The common theme: telcos face marginalisation and must act now to prevent it.
RegLugtu of IBM Philippines: A future in content
Reinventing “walled garden” involves: leveraging capabilities such as presence and location to enhance collaboration among subscriber social networks; providing trusted and third party authentication among participants in a social
network; and encouraging user and community content such as college sports and
community programming over IPTV.
Telecom providers can also provide a “white label” content distribution service to third-parties to distribute branded content to their subscriber base without having to invest in building their own infrastructure.
Telecom providers can also collaborate with new platform aggregators by enabling the integration of network capabilities such as location, presence, voice and conferencing in Web 2.0 and virtual world applications such as Second Life.
Finally, as professional content owners bypass traditional content distributors and deliver content directly to consumers, telecom providers can lower their entry costs by providing them with managed open content distribution platforms with end-to-end service quality and management and multi-channel capabilities.
In short, telcos must look to combine their investment in service delivery platforms and Information Management Systems (IMS) with new digital content services; invest in service quality management to enhance the end-to-end user experience across multiple networks and devices; and enable users to control their content experiences.
Andy Zimmerman of Accenture Global Communications
Operators have assets relating to the end user - like presence, identification, authorisation and credit information - that give them a richer customer relationship than other members of the value chain, says Zimmerman. "But they haven't been particularly proactive about bringing those to the table," he says.
Despite this, he argues that there is a rough 50/50 split in the carrier community today, with one half ready to accept a redefined role, and the other convinced that it needs to play end-to-end to avoid being marginalised. "It depends on the individual personalities, and where their company is at the moment," he says. "There are a fair number of executives out there who say that they're never going to be in the [end-to-end] business, and that they should focus on the enabling business."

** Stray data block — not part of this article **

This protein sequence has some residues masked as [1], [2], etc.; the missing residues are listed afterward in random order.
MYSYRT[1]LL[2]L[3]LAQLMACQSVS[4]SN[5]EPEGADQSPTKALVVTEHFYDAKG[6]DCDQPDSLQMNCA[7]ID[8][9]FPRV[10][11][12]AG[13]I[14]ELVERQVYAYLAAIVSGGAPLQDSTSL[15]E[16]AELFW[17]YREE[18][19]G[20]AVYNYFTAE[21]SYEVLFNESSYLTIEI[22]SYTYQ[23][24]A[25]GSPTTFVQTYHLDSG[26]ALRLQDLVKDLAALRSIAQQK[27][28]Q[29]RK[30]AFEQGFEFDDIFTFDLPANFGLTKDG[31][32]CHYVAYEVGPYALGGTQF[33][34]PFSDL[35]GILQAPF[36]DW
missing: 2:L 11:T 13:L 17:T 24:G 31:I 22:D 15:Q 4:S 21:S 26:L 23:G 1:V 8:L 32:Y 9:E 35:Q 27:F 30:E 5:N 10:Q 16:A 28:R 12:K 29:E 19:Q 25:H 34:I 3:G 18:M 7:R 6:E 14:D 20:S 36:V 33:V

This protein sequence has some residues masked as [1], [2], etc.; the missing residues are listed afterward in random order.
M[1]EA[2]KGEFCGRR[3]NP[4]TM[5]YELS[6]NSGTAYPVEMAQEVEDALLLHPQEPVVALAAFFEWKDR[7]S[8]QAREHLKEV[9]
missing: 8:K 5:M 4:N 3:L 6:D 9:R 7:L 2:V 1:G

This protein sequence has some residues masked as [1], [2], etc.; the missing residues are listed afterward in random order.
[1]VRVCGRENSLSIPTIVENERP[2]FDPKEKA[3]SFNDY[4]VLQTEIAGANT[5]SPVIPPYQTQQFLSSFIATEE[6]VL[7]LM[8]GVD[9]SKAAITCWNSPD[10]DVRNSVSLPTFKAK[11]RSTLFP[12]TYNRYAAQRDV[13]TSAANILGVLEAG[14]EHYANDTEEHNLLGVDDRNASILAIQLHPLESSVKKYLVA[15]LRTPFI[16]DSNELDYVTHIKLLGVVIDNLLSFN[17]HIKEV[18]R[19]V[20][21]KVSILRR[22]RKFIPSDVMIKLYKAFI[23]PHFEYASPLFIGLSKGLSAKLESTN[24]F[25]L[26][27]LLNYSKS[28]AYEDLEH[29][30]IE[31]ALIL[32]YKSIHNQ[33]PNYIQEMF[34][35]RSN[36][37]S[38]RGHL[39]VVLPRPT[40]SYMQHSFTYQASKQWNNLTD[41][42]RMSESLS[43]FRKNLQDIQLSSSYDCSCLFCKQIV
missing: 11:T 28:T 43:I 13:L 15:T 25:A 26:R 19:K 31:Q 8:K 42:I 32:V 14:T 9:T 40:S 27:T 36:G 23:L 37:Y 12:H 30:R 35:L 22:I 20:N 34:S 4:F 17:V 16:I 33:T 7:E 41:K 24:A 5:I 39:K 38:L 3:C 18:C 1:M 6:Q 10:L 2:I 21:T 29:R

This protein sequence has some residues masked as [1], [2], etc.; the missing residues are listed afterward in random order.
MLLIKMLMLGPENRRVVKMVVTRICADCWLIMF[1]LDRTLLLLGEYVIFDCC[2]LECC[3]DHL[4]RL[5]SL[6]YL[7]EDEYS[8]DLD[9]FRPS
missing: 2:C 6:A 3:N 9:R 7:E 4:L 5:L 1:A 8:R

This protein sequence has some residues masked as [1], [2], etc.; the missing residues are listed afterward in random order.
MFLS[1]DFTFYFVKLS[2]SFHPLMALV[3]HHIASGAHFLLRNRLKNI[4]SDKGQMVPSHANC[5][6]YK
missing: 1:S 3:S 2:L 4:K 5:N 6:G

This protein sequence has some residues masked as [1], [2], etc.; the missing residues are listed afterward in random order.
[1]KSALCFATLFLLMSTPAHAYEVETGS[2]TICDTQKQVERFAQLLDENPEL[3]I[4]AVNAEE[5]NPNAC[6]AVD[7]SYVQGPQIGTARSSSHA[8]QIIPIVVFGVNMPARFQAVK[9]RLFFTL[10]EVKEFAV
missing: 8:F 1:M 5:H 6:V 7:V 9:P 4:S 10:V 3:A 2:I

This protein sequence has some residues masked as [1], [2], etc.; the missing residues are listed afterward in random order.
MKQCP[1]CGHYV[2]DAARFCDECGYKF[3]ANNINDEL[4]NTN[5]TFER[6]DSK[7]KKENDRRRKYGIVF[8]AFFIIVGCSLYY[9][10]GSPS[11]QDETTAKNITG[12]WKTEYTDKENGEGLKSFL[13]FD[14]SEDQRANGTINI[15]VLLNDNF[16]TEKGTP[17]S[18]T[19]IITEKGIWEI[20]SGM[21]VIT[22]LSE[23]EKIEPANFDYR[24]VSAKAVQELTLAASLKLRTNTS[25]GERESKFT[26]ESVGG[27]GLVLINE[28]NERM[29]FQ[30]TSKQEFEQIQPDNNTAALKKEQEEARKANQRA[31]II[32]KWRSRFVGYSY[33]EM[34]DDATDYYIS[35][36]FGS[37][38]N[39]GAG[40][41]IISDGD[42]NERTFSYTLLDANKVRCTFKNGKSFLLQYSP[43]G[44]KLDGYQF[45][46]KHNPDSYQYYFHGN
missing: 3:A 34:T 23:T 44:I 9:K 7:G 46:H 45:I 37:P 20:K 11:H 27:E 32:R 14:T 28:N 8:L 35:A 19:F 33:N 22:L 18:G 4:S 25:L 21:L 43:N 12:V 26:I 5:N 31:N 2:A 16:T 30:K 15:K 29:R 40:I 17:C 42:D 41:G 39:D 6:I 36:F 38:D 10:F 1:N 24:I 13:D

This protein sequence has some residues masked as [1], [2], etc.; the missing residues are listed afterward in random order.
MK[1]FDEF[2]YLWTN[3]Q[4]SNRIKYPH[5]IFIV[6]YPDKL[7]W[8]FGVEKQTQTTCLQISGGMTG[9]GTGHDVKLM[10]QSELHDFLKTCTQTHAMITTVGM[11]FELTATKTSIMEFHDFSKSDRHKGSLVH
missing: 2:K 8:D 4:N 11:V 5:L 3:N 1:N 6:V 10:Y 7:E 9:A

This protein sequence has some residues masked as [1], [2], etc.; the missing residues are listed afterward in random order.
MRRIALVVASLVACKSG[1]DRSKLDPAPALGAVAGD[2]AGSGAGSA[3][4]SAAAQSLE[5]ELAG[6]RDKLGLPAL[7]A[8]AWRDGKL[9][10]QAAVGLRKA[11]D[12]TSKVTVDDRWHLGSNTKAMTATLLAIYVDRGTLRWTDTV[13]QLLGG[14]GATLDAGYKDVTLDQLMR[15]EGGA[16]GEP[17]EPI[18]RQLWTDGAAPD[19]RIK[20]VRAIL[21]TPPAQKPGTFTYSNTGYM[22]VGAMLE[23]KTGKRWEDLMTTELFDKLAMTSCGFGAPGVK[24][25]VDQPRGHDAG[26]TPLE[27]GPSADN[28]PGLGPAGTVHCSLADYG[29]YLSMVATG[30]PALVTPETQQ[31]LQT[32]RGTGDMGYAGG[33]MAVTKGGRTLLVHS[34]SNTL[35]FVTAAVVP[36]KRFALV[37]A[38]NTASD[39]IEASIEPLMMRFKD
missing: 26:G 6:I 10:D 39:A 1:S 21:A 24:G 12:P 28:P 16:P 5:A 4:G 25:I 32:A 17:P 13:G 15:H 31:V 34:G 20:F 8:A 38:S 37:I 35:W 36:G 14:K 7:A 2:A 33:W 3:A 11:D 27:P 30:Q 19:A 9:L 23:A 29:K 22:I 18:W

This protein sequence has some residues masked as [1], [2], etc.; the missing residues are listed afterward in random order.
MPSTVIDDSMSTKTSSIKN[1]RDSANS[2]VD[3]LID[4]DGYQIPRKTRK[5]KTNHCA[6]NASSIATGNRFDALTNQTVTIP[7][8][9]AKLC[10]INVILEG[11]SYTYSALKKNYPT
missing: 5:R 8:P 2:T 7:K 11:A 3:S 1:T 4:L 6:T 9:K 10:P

Zimmerman's assessment of the structure of the industry may not be what everyone wants to hear. But he's not the first observer to suggest the carrier community might be heading up a blind alley. Whether any of his consulting customers heed his advice or not remains to be seen.
Graham Finnie of Heavy Reading: Reinventing the Telco
Telcos and their suppliers still believe that the future lies in telcos themselves provisioning a wide range of packaged services to end users. However, a significant minority of survey respondents believed that telcosshould focus on providing basic bandwidth along with enabling capabilities(such as QOS) for third-party service providers.
At the same time, telcos believe that they can add value to third-partyservices by offering them a wide range of enabling capabilities. The mostimportant of these capabilities, our survey found, are the ability to billsubscribers; the ability to authorize subscribers and manage theiridentities; the ability to offer security tools; and the ability to offerQOS guarantees on a per-application or per-subscriber basis.